It’s a couple hours (at least) drive in the darkness from Dublin to the club’s camphouse near Springfield. I saw a pre-dawn deer—there’s always one—standing on asphalt on her side of the yellow line somewhere east of Oliver, but fortunately for both of us she didn’t change lanes.
Greg and I had agreed on a 7 a.m. meeting, and at 6:30 I was instructed by Ms. GPS to turn off a county-maintained road onto a dirt road, which a mile later led to another gravel-top. At 6:45, she intoned, “Arrived.” Forty thousand trees and no turnoffs in sight said otherwise; a quarter-mile on down the road was the final dirt road I was looking for. So now you know what kind of place we’re dealing with: a total of 4,000 acres just west of the middle of nowhere. Perfect.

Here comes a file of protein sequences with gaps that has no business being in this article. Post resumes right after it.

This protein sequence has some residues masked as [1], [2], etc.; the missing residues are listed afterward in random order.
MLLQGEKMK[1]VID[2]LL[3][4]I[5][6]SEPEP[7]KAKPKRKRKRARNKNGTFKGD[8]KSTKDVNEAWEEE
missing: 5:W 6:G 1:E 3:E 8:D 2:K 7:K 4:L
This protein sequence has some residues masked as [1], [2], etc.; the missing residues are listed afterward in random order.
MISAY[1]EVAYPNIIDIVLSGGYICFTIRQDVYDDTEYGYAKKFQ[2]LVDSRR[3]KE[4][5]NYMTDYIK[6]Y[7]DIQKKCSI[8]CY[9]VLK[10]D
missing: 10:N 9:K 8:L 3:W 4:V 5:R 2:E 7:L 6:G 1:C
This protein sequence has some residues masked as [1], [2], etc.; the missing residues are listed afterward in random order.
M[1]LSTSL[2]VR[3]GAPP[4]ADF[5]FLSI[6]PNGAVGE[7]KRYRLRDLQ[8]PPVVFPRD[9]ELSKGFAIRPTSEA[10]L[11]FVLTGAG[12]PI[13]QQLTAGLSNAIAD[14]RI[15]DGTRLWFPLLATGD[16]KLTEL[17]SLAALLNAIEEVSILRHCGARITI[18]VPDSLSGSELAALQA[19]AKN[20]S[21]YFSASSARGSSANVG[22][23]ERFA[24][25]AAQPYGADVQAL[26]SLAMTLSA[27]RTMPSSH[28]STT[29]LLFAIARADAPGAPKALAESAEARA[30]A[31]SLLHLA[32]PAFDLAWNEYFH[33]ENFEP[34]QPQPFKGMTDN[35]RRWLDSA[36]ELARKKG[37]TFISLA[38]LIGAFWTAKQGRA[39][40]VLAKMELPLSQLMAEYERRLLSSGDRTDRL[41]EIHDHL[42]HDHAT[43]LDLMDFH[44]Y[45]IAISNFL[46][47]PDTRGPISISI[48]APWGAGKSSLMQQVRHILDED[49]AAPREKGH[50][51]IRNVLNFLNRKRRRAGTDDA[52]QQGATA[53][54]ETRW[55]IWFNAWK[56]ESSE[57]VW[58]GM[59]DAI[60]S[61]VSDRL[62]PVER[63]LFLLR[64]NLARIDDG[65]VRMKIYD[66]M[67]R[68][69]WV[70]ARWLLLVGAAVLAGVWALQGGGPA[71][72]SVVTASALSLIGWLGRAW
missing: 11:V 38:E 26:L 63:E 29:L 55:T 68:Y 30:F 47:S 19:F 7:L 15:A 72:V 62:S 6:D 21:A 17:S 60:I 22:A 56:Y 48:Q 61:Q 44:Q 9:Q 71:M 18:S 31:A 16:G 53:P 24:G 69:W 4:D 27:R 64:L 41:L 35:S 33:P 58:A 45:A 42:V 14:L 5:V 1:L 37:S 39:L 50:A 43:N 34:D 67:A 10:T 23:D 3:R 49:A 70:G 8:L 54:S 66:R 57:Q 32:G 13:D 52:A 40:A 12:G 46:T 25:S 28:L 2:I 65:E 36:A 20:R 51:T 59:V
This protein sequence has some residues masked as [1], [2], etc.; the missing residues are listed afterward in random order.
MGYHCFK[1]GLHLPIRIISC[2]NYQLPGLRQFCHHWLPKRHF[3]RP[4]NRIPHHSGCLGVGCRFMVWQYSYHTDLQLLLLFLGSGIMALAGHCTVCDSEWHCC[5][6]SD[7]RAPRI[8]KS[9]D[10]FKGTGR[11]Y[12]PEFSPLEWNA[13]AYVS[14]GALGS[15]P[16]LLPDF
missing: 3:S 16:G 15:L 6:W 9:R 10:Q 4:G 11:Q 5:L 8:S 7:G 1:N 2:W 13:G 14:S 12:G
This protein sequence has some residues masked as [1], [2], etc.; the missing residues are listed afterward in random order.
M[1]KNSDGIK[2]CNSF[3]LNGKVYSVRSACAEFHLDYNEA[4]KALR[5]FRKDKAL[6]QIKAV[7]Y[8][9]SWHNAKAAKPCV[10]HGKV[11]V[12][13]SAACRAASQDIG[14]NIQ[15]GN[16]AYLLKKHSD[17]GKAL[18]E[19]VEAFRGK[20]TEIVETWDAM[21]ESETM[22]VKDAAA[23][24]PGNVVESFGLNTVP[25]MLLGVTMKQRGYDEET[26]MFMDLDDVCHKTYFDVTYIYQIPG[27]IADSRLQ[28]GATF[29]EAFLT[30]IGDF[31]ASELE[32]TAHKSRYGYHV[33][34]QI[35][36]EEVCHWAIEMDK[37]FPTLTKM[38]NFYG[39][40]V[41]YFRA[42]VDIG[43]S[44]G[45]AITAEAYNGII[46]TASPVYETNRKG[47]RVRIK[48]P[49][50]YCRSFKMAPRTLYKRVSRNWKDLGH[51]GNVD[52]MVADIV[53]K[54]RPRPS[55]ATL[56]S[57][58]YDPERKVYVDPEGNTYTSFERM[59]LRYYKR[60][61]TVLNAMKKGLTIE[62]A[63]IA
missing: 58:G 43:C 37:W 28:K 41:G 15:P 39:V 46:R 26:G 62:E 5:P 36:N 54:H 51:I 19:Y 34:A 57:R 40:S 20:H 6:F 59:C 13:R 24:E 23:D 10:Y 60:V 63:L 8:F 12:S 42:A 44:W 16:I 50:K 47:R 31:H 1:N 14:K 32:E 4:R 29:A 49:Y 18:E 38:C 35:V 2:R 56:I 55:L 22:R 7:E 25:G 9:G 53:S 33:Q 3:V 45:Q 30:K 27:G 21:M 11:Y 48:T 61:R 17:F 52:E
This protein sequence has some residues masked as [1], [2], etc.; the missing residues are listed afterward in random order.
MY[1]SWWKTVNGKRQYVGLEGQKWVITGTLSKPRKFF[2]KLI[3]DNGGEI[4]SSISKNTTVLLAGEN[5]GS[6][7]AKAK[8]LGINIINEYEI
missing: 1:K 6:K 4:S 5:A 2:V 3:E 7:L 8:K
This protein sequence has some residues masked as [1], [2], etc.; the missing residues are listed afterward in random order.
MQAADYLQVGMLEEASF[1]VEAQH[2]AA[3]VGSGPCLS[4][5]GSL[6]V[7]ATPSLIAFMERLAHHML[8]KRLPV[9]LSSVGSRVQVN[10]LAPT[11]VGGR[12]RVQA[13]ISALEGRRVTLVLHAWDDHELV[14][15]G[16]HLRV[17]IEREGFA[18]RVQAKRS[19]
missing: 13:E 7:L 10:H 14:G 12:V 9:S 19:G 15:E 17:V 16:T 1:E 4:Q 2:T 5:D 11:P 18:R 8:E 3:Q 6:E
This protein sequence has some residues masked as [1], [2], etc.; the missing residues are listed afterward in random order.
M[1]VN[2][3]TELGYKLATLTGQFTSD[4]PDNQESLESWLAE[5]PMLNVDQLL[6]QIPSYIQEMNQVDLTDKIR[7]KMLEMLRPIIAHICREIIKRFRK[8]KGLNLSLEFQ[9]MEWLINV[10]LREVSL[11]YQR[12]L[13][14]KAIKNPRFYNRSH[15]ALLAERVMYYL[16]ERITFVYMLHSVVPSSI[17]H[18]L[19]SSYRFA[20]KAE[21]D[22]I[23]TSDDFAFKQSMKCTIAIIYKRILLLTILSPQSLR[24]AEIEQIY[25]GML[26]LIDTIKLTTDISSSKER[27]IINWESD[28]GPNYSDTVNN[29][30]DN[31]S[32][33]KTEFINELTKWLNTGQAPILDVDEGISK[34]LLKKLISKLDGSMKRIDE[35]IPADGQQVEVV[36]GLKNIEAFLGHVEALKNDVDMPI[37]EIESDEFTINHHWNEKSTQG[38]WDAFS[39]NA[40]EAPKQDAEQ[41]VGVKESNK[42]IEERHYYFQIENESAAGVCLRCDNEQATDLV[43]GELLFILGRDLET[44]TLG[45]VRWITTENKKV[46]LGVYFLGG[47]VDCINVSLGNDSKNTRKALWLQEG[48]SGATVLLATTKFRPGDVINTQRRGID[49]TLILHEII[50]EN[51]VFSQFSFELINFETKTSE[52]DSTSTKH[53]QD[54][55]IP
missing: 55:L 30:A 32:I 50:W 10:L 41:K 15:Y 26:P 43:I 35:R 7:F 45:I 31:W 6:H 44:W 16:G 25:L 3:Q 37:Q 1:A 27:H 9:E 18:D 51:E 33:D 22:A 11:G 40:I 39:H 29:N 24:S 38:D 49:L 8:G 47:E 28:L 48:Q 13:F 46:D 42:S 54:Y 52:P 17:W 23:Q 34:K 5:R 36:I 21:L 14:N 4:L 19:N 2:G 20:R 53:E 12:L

The first giveaway that I’m in the right place is a lazy, shifting cloud of campfire smoke. What hunting club doesn’t build a gray-day campfire? There’s a single bulb burning under a pole barn shelter as a few of Cowpen Branch’s 21 members begin to gather. The first one I meet upon stepping into the mist brings that word “tradition” flooding back. His name is Cecil Fulwood. He’s ready to get this hunt started, displaying his impatience and wondering what the holdup is.
He’s also 90 years old. A hand-carved wooden cane is the only giveaway to his age, but if he ever used it for any purpose other than making a point as he recalled hunts of years past, I never saw it.
If you’ve ever wondered about how this deer-dogging business works, let’s pass up the meeting and greeting and small talk and get down to it.
The first order is to select the “square” of land to be hunted. Several factors go into this consideration, among them number of hunters present as it pertains to size of the square, so there’s enough room to go around; recent hunting pressure; whether or not neighboring clubs are also running dogs, so as not to disturb their hunt, etc.